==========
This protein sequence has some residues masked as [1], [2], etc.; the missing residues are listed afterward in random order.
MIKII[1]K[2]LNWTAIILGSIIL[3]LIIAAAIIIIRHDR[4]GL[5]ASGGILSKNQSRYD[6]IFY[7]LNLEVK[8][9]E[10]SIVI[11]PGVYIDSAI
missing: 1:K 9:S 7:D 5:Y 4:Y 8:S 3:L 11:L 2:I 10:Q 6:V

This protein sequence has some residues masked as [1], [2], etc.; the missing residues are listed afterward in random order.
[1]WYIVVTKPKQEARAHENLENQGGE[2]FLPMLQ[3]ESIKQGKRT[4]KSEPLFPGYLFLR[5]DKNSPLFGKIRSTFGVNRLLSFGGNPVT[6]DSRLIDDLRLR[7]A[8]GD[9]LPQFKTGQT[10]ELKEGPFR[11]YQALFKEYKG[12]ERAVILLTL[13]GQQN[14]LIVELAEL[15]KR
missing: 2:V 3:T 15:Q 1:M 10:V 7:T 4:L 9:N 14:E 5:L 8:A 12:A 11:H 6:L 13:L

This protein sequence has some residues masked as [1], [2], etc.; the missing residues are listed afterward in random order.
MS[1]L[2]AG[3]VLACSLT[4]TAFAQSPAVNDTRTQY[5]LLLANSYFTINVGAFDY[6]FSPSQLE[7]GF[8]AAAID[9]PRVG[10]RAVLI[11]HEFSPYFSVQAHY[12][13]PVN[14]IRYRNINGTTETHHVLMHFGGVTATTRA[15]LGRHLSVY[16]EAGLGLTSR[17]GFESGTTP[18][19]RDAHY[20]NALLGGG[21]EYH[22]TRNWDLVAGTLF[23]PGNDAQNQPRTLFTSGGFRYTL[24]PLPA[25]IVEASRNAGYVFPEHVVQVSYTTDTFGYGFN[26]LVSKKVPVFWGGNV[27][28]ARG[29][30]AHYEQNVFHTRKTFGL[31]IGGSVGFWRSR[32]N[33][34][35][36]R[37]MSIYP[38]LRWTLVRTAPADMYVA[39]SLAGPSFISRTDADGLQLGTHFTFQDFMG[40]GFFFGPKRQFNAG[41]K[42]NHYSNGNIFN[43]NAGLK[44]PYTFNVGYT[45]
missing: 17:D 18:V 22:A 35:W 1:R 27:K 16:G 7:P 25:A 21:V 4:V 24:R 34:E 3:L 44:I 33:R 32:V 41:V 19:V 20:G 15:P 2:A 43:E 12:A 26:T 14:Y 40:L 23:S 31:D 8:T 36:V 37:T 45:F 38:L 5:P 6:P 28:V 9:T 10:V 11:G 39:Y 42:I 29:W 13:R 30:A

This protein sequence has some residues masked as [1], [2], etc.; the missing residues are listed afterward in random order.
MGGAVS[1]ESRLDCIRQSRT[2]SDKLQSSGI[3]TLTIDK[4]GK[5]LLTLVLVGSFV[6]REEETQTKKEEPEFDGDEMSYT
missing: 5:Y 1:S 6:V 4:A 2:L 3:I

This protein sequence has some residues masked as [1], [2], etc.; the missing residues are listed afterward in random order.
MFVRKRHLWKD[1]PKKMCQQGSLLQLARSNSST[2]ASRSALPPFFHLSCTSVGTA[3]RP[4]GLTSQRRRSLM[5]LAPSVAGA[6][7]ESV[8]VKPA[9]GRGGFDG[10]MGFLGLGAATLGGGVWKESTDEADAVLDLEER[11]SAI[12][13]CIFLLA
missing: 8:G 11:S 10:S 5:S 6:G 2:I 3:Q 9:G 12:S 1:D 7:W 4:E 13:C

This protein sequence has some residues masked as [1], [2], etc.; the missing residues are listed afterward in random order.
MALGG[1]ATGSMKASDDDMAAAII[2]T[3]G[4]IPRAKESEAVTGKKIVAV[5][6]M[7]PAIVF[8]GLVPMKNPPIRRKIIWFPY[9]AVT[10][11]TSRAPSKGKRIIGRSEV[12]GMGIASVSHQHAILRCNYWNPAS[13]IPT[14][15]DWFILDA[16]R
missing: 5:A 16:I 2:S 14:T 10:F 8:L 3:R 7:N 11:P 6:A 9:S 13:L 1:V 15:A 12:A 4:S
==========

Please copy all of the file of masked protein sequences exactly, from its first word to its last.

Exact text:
This protein sequence has some residues masked as [1], [2], etc.; the missing residues are listed afterward in random order.
MIKII[1]K[2]LNWTAIILGSIIL[3]LIIAAAIIIIRHDR[4]GL[5]ASGGILSKNQSRYD[6]IFY[7]LNLEVK[8][9]E[10]SIVI[11]PGVYIDSAI
missing: 1:K 9:S 7:D 5:Y 4:Y 8:S 3:L 11:L 2:I 10:Q 6:V

This protein sequence has some residues masked as [1], [2], etc.; the missing residues are listed afterward in random order.
[1]WYIVVTKPKQEARAHENLENQGGE[2]FLPMLQ[3]ESIKQGKRT[4]KSEPLFPGYLFLR[5]DKNSPLFGKIRSTFGVNRLLSFGGNPVT[6]DSRLIDDLRLR[7]A[8]GD[9]LPQFKTGQT[10]ELKEGPFR[11]YQALFKEYKG[12]ERAVILLTL[13]GQQN[14]LIVELAEL[15]KR
missing: 2:V 3:T 15:Q 1:M 10:V 7:T 4:L 9:N 14:E 5:L 8:A 12:A 11:H 6:L 13:L

This protein sequence has some residues masked as [1], [2], etc.; the missing residues are listed afterward in random order.
MS[1]L[2]AG[3]VLACSLT[4]TAFAQSPAVNDTRTQY[5]LLLANSYFTINVGAFDY[6]FSPSQLE[7]GF[8]AAAID[9]PRVG[10]RAVLI[11]HEFSPYFSVQAHY[12][13]PVN[14]IRYRNINGTTETHHVLMHFGGVTATTRA[15]LGRHLSVY[16]EAGLGLTSR[17]GFESGTTP[18][19]RDAHY[20]NALLGGG[21]EYH[22]TRNWDLVAGTLF[23]PGNDAQNQPRTLFTSGGFRYTL[24]PLPA[25]IVEASRNAGYVFPEHVVQVSYTTDTFGYGFN[26]LVSKKVPVFWGGNV[27][28]ARG[29][30]AHYEQNVFHTRKTFGL[31]IGGSVGFWRSR[32]N[33][34][35][36]R[37]MSIYP[38]LRWTLVRTAPADMYVA[39]SLAGPSFISRTDADGLQLGTHFTFQDFMG[40]GFFFGPKRQFNAG[41]K[42]NHYSNGNIFN[43]NAGLK[44]PYTFNVGYT[45]
missing: 17:D 18:V 22:A 35:W 1:R 27:K 16:G 7:P 25:A 21:V 4:V 24:R 34:E 3:L 44:I 33:R 32:V 41:V 19:V 20:G 15:P 2:A 43:E 12:A 26:T 14:Y 40:L 23:S 31:D 8:T 36:V 37:T 45:F 38:L 5:P 6:P 28:V 9:T 10:V 11:G 39:Y 42:I 29:W 13:R 30:A

This protein sequence has some residues masked as [1], [2], etc.; the missing residues are listed afterward in random order.
MGGAVS[1]ESRLDCIRQSRT[2]SDKLQSSGI[3]TLTIDK[4]GK[5]LLTLVLVGSFV[6]REEETQTKKEEPEFDGDEMSYT
missing: 5:Y 1:S 6:V 4:A 2:L 3:I

This protein sequence has some residues masked as [1], [2], etc.; the missing residues are listed afterward in random order.
MFVRKRHLWKD[1]PKKMCQQGSLLQLARSNSST[2]ASRSALPPFFHLSCTSVGTA[3]RP[4]GLTSQRRRSLM[5]LAPSVAGA[6][7]ESV[8]VKPA[9]GRGGFDG[10]MGFLGLGAATLGGGVWKESTDEADAVLDLEER[11]SAI[12][13]CIFLLA
missing: 8:G 11:S 10:S 5:S 6:G 2:I 3:Q 9:G 12:S 1:D 7:W 4:E 13:C

This protein sequence has some residues masked as [1], [2], etc.; the missing residues are listed afterward in random order.
MALGG[1]ATGSMKASDDDMAAAII[2]T[3]G[4]IPRAKESEAVTGKKIVAV[5][6]M[7]PAIVF[8]GLVPMKNPPIRRKIIWFPY[9]AVT[10][11]TSRAPSKGKRIIGRSEV[12]GMGIASVSHQHAILRCNYWNPAS[13]IPT[14][15]DWFILDA[16]R
missing: 5:A 16:I 2:S 14:T 10:F 8:L 3:R 7:N 11:P 6:A 9:S 13:L 1:V 15:A 12:A 4:S